Perhaps one of the most utilized and familiar tactics used by today's modern angler is that of the bobber and minnow combination—especially in the Spring pan fish arena. As simple as it sounds, there are three key factors that will help you put more fish in the bucket when using bobbers as your primary presentation. Split shot placement, hook placement on the minnow, and the minnow itself is where it's at!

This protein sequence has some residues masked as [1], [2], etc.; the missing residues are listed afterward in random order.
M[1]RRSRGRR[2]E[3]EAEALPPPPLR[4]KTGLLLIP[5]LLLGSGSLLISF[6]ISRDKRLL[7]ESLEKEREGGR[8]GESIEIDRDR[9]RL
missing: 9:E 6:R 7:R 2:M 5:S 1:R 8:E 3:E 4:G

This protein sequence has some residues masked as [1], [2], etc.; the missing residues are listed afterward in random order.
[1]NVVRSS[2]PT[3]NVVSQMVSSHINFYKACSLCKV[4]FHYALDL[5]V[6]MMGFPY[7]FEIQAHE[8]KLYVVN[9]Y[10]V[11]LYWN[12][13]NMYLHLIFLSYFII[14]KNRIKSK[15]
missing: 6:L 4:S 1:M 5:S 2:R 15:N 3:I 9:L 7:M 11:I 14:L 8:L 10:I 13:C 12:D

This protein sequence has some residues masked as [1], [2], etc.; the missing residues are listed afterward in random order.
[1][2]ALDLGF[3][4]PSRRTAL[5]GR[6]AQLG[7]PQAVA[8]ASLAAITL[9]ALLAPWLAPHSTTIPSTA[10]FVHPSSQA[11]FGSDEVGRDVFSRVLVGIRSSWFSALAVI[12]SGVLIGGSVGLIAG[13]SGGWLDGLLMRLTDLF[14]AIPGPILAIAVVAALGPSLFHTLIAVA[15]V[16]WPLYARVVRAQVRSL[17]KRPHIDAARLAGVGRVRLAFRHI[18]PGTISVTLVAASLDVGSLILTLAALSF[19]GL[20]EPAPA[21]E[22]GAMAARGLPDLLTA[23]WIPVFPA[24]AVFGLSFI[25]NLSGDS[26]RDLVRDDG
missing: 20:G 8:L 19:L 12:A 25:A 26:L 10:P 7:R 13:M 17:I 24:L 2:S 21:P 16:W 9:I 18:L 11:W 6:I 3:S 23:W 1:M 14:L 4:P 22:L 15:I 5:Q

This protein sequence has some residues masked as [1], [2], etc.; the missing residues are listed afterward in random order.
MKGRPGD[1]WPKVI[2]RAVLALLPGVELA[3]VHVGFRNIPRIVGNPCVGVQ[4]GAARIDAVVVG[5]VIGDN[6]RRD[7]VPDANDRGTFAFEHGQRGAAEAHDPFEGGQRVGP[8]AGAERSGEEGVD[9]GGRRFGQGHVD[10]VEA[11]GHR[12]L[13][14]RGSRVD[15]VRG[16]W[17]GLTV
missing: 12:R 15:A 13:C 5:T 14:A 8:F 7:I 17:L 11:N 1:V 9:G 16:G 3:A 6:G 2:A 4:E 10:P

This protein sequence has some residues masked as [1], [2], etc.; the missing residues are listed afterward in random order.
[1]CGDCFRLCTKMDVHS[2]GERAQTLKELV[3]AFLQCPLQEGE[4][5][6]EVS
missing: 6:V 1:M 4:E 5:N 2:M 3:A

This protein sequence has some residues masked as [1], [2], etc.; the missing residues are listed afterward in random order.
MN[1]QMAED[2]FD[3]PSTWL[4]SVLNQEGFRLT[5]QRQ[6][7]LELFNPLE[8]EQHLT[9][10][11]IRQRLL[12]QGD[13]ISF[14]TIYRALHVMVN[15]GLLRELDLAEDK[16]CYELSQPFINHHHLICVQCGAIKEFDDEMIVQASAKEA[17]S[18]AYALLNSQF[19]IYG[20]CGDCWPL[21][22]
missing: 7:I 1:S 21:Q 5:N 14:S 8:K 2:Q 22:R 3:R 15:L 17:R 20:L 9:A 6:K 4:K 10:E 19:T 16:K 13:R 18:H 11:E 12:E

Split shot placement (or its distance from the minnow) is extremely important—and must be mastered. The good news is that is also applies to any bobber situation—hard or soft water, crappies or walleyes! Ever been in a Turkish prison? Ever been in a boat (or on shore) where one angler is out fishing the others 3 to 1? If your answer is "no", then you're lying--lol. It's the classic scenario—everybody has the same bait, the same color lure, the same line variety, the same depth, the same… get the drift. But did anyone in the group take note of how far the distance between the minnow and the split shot is on the "hot rod"? Probably not. The fact is, that little detail can be a deal breaker in the numbers of fish you will catch. It is important to match the activity of the minnow to the mood or feeding attitude of the fish. How any times have you witnessed on the Vexilar, AquaVu, or visibly, a fish cruising up to the bait, waiting for a second, then sinking slowly away—all while the bobber and minnow is cranking out the Indy 500 going in circles. Odds are the minnow had a leash that was to long-- so it was able to swim away from an inactive fish as it approached your minnow and "kinda tried" to eat. Time to adjust the split shot placement and shorten the "leash"—to restrict the minnow from dodging death. Last I checked, it is much easier to catch a dog tied to a tree on a short leash verses a long leash correct? Especially if you're not in the mood the play keep away, LOL. I start with an average of 7 inches of "leash" in between my minnow and split shot and adjust the distance from there. Now if the fish are fairly active, a 7"-10" leash will typically work fine. But of course that only happens 10% of the time, so typically I start at 7" then move the split shot ½" at a time closer the hook until bites are produced. On average, a 4"-7" leash will catch the inactive or lazy fish. The shorter the leash—the smaller circle the minnow can swim to potentially escape from being eaten. Here's some basic math—a 4" leash equals an 8" circle the minnow can swim—a 7" leash equals a 14" circle the minnow can potentially swim. So with that in mind, putting your split shot 12" from the bait might not be that good of an idea in general. When the fishing first begins, make sure everyone varies their "leash" length and bait depth a little but make sure that everyone has the same size/weight of split shot on their line so that it is easier to work as a team and figure out what the best distance actually is. The reason for equal weights is that all of the minnow are "anchored" the same. The first question you should ask the angler who caught the first two or three fish is: "How far is your split shot from your hook?" The second question should be: "How high off the bottom is the bait?" The third question I like to ask is: "Where or how are you hooking your minnow?" Huh? Yup, that's what I said.